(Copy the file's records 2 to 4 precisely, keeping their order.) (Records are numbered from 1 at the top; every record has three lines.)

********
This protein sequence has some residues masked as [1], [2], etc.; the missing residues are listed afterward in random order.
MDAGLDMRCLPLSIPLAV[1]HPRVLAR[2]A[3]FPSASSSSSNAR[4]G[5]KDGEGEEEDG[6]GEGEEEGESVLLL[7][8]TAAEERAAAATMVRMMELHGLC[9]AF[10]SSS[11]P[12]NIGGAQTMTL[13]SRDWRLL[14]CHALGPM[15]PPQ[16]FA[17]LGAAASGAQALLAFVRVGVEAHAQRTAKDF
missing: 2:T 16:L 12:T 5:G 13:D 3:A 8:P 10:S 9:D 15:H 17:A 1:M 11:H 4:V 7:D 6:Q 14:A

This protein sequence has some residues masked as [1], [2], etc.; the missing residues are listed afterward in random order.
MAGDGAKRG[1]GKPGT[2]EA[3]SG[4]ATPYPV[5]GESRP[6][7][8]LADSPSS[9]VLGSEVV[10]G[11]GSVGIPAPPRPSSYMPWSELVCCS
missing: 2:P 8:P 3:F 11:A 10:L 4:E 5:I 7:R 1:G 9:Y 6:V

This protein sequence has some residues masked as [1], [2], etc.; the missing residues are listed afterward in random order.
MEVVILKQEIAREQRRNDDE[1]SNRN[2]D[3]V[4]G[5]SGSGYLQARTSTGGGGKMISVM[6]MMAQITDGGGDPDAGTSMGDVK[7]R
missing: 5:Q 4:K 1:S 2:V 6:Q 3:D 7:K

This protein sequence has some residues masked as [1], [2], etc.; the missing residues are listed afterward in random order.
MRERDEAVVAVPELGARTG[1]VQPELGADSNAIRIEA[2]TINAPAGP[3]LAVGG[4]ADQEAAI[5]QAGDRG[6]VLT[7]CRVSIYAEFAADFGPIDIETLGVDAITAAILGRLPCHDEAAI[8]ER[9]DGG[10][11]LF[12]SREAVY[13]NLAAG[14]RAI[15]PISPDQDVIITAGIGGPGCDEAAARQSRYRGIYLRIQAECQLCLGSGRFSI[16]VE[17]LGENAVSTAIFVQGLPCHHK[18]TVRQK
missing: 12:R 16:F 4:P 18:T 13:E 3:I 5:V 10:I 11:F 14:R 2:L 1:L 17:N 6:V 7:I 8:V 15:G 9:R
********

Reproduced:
This protein sequence has some residues masked as [1], [2], etc.; the missing residues are listed afterward in random order.
MAGDGAKRG[1]GKPGT[2]EA[3]SG[4]ATPYPV[5]GESRP[6][7][8]LADSPSS[9]VLGSEVV[10]G[11]GSVGIPAPPRPSSYMPWSELVCCS
missing: 2:P 8:P 3:F 11:A 10:L 4:E 5:I 7:R 1:G 9:Y 6:V

This protein sequence has some residues masked as [1], [2], etc.; the missing residues are listed afterward in random order.
MEVVILKQEIAREQRRNDDE[1]SNRN[2]D[3]V[4]G[5]SGSGYLQARTSTGGGGKMISVM[6]MMAQITDGGGDPDAGTSMGDVK[7]R
missing: 5:Q 4:K 1:S 2:V 6:Q 3:D 7:K

This protein sequence has some residues masked as [1], [2], etc.; the missing residues are listed afterward in random order.
MRERDEAVVAVPELGARTG[1]VQPELGADSNAIRIEA[2]TINAPAGP[3]LAVGG[4]ADQEAAI[5]QAGDRG[6]VLT[7]CRVSIYAEFAADFGPIDIETLGVDAITAAILGRLPCHDEAAI[8]ER[9]DGG[10][11]LF[12]SREAVY[13]NLAAG[14]RAI[15]PISPDQDVIITAGIGGPGCDEAAARQSRYRGIYLRIQAECQLCLGSGRFSI[16]VE[17]LGENAVSTAIFVQGLPCHHK[18]TVRQK
missing: 12:R 16:F 4:P 18:T 13:E 3:I 5:V 10:I 11:F 14:R 2:L 1:L 17:N 6:V 7:I 8:V 15:G 9:R